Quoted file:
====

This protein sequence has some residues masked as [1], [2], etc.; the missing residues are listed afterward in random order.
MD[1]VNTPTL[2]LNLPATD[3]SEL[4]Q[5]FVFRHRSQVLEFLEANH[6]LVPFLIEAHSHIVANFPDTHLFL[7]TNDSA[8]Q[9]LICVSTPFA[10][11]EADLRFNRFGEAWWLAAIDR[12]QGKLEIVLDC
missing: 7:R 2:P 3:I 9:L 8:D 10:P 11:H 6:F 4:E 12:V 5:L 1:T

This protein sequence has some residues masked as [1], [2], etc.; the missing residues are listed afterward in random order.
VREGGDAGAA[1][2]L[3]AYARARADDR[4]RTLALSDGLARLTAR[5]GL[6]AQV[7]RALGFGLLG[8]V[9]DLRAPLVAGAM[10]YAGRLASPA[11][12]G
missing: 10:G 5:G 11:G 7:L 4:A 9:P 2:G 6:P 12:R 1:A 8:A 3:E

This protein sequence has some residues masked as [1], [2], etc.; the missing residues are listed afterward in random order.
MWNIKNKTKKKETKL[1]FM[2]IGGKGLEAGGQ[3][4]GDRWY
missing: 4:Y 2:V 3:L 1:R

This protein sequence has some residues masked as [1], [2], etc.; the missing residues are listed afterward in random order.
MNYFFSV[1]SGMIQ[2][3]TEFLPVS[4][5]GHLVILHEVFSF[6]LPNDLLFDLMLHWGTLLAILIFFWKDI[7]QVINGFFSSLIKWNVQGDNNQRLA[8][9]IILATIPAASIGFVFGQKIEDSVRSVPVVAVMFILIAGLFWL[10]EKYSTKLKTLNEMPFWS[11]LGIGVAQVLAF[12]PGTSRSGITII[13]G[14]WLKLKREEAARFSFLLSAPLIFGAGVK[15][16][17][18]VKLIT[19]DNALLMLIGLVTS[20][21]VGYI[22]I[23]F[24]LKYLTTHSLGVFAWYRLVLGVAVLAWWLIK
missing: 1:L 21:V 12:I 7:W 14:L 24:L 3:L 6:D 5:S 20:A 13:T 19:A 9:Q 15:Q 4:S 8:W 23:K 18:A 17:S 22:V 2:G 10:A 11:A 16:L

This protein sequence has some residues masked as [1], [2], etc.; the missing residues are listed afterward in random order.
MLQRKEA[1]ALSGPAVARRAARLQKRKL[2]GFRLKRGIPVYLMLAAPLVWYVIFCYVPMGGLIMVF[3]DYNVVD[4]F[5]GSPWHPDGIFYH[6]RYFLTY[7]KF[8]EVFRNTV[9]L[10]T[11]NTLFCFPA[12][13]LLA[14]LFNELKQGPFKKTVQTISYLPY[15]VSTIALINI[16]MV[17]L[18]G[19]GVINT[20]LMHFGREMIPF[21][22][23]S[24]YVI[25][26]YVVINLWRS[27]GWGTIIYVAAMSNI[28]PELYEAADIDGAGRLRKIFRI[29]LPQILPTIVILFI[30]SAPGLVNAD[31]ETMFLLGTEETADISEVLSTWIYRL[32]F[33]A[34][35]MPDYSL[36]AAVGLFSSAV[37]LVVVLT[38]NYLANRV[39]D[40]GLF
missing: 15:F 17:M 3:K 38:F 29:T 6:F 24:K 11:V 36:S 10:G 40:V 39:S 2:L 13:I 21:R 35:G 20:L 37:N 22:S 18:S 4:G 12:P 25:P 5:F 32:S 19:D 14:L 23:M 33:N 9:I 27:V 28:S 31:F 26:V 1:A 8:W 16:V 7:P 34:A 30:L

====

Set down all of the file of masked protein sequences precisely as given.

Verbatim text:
This protein sequence has some residues masked as [1], [2], etc.; the missing residues are listed afterward in random order.
MD[1]VNTPTL[2]LNLPATD[3]SEL[4]Q[5]FVFRHRSQVLEFLEANH[6]LVPFLIEAHSHIVANFPDTHLFL[7]TNDSA[8]Q[9]LICVSTPFA[10][11]EADLRFNRFGEAWWLAAIDR[12]QGKLEIVLDC
missing: 7:R 2:P 3:I 9:L 8:D 10:P 11:H 6:F 4:E 12:V 5:L 1:T

This protein sequence has some residues masked as [1], [2], etc.; the missing residues are listed afterward in random order.
VREGGDAGAA[1][2]L[3]AYARARADDR[4]RTLALSDGLARLTAR[5]GL[6]AQV[7]RALGFGLLG[8]V[9]DLRAPLVAGAM[10]YAGRLASPA[11][12]G
missing: 10:G 5:G 11:G 7:L 4:A 9:P 2:G 6:P 12:R 1:A 8:A 3:E

This protein sequence has some residues masked as [1], [2], etc.; the missing residues are listed afterward in random order.
MWNIKNKTKKKETKL[1]FM[2]IGGKGLEAGGQ[3][4]GDRWY
missing: 4:Y 2:V 3:L 1:R

This protein sequence has some residues masked as [1], [2], etc.; the missing residues are listed afterward in random order.
MNYFFSV[1]SGMIQ[2][3]TEFLPVS[4][5]GHLVILHEVFSF[6]LPNDLLFDLMLHWGTLLAILIFFWKDI[7]QVINGFFSSLIKWNVQGDNNQRLA[8][9]IILATIPAASIGFVFGQKIEDSVRSVPVVAVMFILIAGLFWL[10]EKYSTKLKTLNEMPFWS[11]LGIGVAQVLAF[12]PGTSRSGITII[13]G[14]WLKLKREEAARFSFLLSAPLIFGAGVK[15][16][17][18]VKLIT[19]DNALLMLIGLVTS[20][21]VGYI[22]I[23]F[24]LKYLTTHSLGVFAWYRLVLGVAVLAWWLIK
missing: 1:L 21:V 12:I 7:W 14:L 24:L 3:L 6:D 5:S 20:A 13:T 19:A 9:Q 15:Q 4:S 8:W 23:K 18:A 17:S 22:V 2:G 10:A 11:A 16:L

This protein sequence has some residues masked as [1], [2], etc.; the missing residues are listed afterward in random order.
MLQRKEA[1]ALSGPAVARRAARLQKRKL[2]GFRLKRGIPVYLMLAAPLVWYVIFCYVPMGGLIMVF[3]DYNVVD[4]F[5]GSPWHPDGIFYH[6]RYFLTY[7]KF[8]EVFRNTV[9]L[10]T[11]NTLFCFPA[12][13]LLA[14]LFNELKQGPFKKTVQTISYLPY[15]VSTIALINI[16]MV[17]L[18]G[19]GVINT[20]LMHFGREMIPF[21][22][23]S[24]YVI[25][26]YVVINLWRS[27]GWGTIIYVAAMSNI[28]PELYEAADIDGAGRLRKIFRI[29]LPQILPTIVILFI[30]SAPGLVNAD[31]ETMFLLGTEETADISEVLSTWIYRL[32]F[33]A[34][35]MPDYSL[36]AAVGLFSSAV[37]LVVVLT[38]NYLANRV[39]D[40]GLF
missing: 15:F 17:M 3:K 38:F 29:T 6:F 24:K 11:V 36:S 10:G 40:V 39:S 2:L 13:I 21:R 35:G 20:L 37:N 22:S 18:S 4:G 12:P 25:P 5:F 32:S 19:D 14:L 23:M 33:N 9:I 27:V 28:S 31:F 26:V 1:A 8:W 16:V 7:P 34:A 30:L